22      Valiquette argues that trial counsel’s testimony indicates that she chose not to pursue a defense on the issue of lawful authority based on the “flawed legal premise” that an officer who has limited information is “justified [with] greater intrusiveness.”  Valiquette misconstrues trial counsel’s testimony. 

23      Trial counsel’s testimony does not, as Valiquette suggests, indicate that she chose not to pursue a lawful authority defense based upon a misinterpretation of the applicable law.   Instead, counsel’s testimony indicates that she made a strategic decision to focus on the issue of whether Valiquette resisted. 

24      Appellate courts are “‘highly deferential’ to counsel’s strategic decisions and make ‘every effort … to eliminate the distorting effects of hindsight, to reconstruct the circumstances of counsel’s challenged conduct, and to evaluate the conduct from counsel’s perspective at the time.’’  State v. Domke, 2011 WI 95, ¶36, 337 Wis. 2d 268, 805 N.W.2d 364.  An officer has lawful authority to search an individual if the officer has “a reasonable suspicion that the person is dangerous and may have immediate access to a weapon.”  State v. Johnson, 2007 WI 32, ¶23, 299 Wis. 2d 675, 729 N.W.2d 182.  In deciding whether he or she has reasonable suspicion to conduct a search, an officer is permitted to draw from the facts in light of his or her experience, and the question is resolved in light of the totality of the circumstances.  State v. Alexander, 2008 WI App 9, ¶8, 307 Wis. 2d 323, 744 N.W.2d 909.

25      Under these circumstances, I cannot say that counsel’s decision to focus on whether Valiquette resisted, rather than direct attention toward the issue of whether Officer Gonzalez acted with lawful authority when he attempted to frisk Valiquette, was “outside the wide range of professionally competent assistance.”  Strickland, 466 U.S. at 690.  Because I conclude that counsel’s performance was not deficient, I need not and do not address the issue of whether counsel’s performance was prejudicial.  See id. at 697. 

D.  Real Controversy

26      Valiquette argues that he is entitled to a new trial because the real controversy was not fully tried. 

27      This court has authority under Wis. Stat. 752.35 to grant, in the interest of justice, a discretionary reversal of a judgment of conviction if the real controversy was not tried.  State v. Hubanks, 173 Wis. 2d 1, 28-29, 496 N.W.2d 96 (Ct. App. 1992).  To establish that the real controversy was not fully tried, a party must show “that the jury was precluded from considering ‘important testimony that bore on an important issue’ or that certain evidence which was improperly received ‘clouded a crucial issue’ in the case.”  State v. Darcy N.K., 218 Wis. 2d 640, 667, 581 N.W.2d 567 (Ct. App. 1998) (quoted source omitted).  Appellate courts exercise this power of reversal only in exceptional cases.  State v. Cuyler, 110 Wis. 2d 133, 141, 327 N.W.2d 662 (1983).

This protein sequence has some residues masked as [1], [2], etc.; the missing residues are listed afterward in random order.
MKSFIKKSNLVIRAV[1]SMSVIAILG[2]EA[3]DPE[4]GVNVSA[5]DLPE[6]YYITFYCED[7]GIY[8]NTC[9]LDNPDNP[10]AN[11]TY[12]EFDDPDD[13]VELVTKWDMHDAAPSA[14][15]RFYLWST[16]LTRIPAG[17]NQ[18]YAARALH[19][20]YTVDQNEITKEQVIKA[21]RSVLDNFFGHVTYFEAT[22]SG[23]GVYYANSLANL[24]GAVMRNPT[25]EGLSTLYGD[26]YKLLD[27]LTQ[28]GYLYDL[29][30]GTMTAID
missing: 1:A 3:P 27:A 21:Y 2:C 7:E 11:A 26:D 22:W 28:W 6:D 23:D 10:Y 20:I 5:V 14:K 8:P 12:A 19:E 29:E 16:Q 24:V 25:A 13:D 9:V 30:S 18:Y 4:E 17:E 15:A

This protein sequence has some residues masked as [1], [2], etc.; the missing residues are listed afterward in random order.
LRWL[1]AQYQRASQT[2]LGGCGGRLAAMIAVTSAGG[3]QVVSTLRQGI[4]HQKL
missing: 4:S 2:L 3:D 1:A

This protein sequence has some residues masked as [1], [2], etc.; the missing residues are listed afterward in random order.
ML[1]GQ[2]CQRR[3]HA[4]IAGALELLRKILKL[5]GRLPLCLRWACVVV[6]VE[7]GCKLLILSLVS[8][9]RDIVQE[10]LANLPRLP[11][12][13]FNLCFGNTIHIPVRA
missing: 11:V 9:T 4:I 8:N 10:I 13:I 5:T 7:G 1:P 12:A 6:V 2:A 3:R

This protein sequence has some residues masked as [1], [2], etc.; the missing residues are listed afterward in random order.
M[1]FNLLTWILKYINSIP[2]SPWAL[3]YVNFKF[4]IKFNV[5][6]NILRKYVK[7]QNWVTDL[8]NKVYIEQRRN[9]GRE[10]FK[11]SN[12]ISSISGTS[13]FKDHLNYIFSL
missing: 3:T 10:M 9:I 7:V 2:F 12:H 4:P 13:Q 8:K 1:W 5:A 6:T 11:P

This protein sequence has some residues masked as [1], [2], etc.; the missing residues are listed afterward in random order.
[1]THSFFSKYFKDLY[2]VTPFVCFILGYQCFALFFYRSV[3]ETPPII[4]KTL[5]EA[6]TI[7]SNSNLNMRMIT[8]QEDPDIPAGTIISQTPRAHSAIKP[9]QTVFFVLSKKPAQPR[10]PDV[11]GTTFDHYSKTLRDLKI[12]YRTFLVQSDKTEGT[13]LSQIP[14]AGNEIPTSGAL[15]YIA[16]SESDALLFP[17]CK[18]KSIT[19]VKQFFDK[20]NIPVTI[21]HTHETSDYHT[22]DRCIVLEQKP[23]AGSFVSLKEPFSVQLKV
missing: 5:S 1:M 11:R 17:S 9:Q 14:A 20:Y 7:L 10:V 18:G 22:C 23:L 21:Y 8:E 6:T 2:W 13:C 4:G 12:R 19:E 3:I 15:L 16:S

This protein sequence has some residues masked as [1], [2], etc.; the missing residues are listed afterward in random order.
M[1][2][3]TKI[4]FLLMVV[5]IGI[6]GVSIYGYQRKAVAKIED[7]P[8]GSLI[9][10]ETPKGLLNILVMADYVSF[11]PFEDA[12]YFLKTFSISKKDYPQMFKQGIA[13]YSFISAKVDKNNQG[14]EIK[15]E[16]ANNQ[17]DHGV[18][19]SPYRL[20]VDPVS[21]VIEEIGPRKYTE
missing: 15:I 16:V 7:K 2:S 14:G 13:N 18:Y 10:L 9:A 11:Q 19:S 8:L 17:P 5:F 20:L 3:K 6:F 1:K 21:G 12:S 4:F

28      Valiquette argues that the real controversy was not tried because the jury did not “have a meaningful opportunity to rule on the reasonableness of police conduct … [and Valiquette’s] response to [Officer Gonzalez].” 

29      The State argues that Valiquette misidentifies the real controversy in this case, which the State asserts was not the reasonableness of Officer Gonzalez’s and Valiquette’s conduct on the night in question, but instead whether Officer Gonzalez was acting in his official capacity and with lawful authority, whether Valiquette knew Officer Gonzalez was acting in his official capacity and with lawful authority, and whether Valiquette resisted.  Valiquette responds that the reasonableness of his conduct and the conduct of Officer Gonzalez was central to the issues of whether Officer Gonzalez acted with lawful authority and whether Valiquette had a defense for any resistance. 

30      Valiquette does not argue that the jury was precluded from considering any important information bearing on those issues specifically, or his guilt or innocence as a general matter.  Rather, he maintains that the jury was not given sufficient opportunity to weigh the reasonableness of his and Officer Gonzalez’s actions. However, the jury heard both Valiquette’s and Officer Gonzalez’s testimony regarding what transpired on the night in question. Valiquette does not point to any particular ruling by the court that precluded the jury from considering his point of view.  Thus, I am simply not persuaded that this case is one of the exceptional situations where this court should grant a new trial in the interest of justice.  See Vollmer v. Luety, 156 Wis. 2d 1, 11, 456 N.W.2d 797 (1990).  

                        By the Court.—Judgment and order affirmed.

            This opinion will not be published.  See Wis. Stat. Rule 809.23(1)(b)4.




[1]  This appeal is decided by one judge pursuant to Wis. Stat. § 752.31(2)(f) (2011-12).  All references to the Wisconsin Statutes are to the 2011-12 version unless otherwise noted.

[2]  State v. Machner, 92 Wis. 2d 797, 285 N.W.2d 905 (Ct. App. 1979).